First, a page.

DVD Afternoon is an erudite but highly accessible weekly conversation about movies between Paul Matwychuk and Heather Noel. I don’t watch a lot of movies, but I like hearing smart people talk about them, and DVD Afternoon delivers. It’s a bit like eavesdropping on a really good film studies class. It is geared towards the latest DVD releases, given that Heather manages The Videodrome, but they also talk about movies in repertory theatres (e.g. their discussion in Episode 71 of The Big Lebowski at Metro Cinema at the Garneau), and their recommendations would likely to useful if you’re a Netflix watcher, too.

— For talk about more mainstream movies, tune in to Jay n’ J, a monthly gab between Jay Runham, Jordan Blackburn and a guest. They’re not as polished as Paul and Heather, but they’re also a lot newer to the game, with three episodes under their belts compared to 72 for DVD Afternoon. Listening to Jay n’ J is a bit like eavesdropping on smart guys talking about movies in a bar. As it happens, Paul was the guest on their second episode, reflecting the collaborative spirit that, to me, characterizes Edmonton’s new media scene. Episode 3’s guest is Colin MacIntyre, whose Tuesday morning CJSR show, Makin’ Whoopee, is also available as a podcast.

— The Prairie Belles podcast is a weekly look at Edmonton’s arts scene with Lisa Nicole Grace and Daneel Irons.They talk about music, theatre and the like in a delightful way, and they have introduced me to a number of excellent bands. They’ve been at this for 66 episodes as of this writing, but I don’t think they got into iTunes until Episode 47, and I didn’t discover that fact until recently. Anyway, I’ll be listening regularly from now on. (While we’re talking local music, let me throw in a plug for yeglive.ca, which sponsors Prairie Belles and is an comprehensive source of information on live music in Edmonton.)

The Unknown Studio, a twice-monthly podcast about all things Edmonton, took the summer off, but hosts Adam Rozenhart and Scott C. Bourgeois did do a special episode on the Folk Festival and the Fringe. I’m looking forward to Season 3, which they promise will start the week of Sept. 12.

User Created Content, the gaming podcast, is also taking a little break, but you could easily fill your days listening to the 85 episodes recorded so far. Hosts Ramin Ostad, Matthew Dykstra, Cory Satermo and Anthony Bacchus are (to these non-gaming ears) enormously knowledgeable and passionate about their subject matter. They are promising regular video when they kick off Season 4, so that’s something to look forward to.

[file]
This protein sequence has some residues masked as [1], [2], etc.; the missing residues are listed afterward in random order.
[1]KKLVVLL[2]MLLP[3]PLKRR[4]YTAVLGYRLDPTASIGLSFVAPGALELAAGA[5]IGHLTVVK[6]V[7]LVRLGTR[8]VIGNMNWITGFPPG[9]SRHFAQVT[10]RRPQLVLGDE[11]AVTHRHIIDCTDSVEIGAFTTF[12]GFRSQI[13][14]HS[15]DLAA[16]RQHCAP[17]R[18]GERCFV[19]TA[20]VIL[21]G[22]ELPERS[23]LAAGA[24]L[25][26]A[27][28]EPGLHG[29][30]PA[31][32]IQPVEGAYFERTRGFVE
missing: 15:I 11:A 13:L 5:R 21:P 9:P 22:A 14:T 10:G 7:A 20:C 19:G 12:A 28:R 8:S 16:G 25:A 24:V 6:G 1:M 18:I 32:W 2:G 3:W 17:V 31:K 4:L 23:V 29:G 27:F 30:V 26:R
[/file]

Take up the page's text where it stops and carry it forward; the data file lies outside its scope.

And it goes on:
— Podcasting is a medium that lends itself to niche audiences — take, for example, Equinely-Inclined, a podcast for horse-lovers. Sylvia Schneider and her co-host Diana Balbar have been at this since 2007, which makes them local podcasting pioneers and worthy of salute.

What other Edmonton-based podcasts do you listen to? What kind of podcast do you wish existed so you could listen to it? Let me know in the comments, on Twitter, or on Google+.

I listen to a lot of non-Edmonton podcasts as well. Radiolab, This American Life, all of the Slate gabfests, On the Media, Planet Money, Stuff You Should Know, This Week in Google, The Moth, Wait Wait Don’t Tell Me, Wiretap, Media Talk, Freakonomics and New Yorker: Out Loud are among my favourites.

I subscribe to all of these through Stitcher, a handy app that streams the latest episodes on my iPhone without making me plug in and sync. I don’t know if it’s worth it for local podcasts to partner with Stitcher, but as a user, I’d love it if you were there, so if you’re interested, here’s the form.

I listen to three of these regularly (Hang Up and Listen, Culture Gabfest and The Moth). Will try more in new year.

Tags: Podcasts

This is the Radiolab link I meant to share in my last post. Still getting the hang of this.

Tags: Podcasts

I just listened to this old episode of Radiolab, my favorite podcast, as I cleaned the basement to make way for Christmas toys. And then I see this in my Twitter stream, via @Brad_King: http://me.lt/9GjT. Cosmic.

Tags: podcasts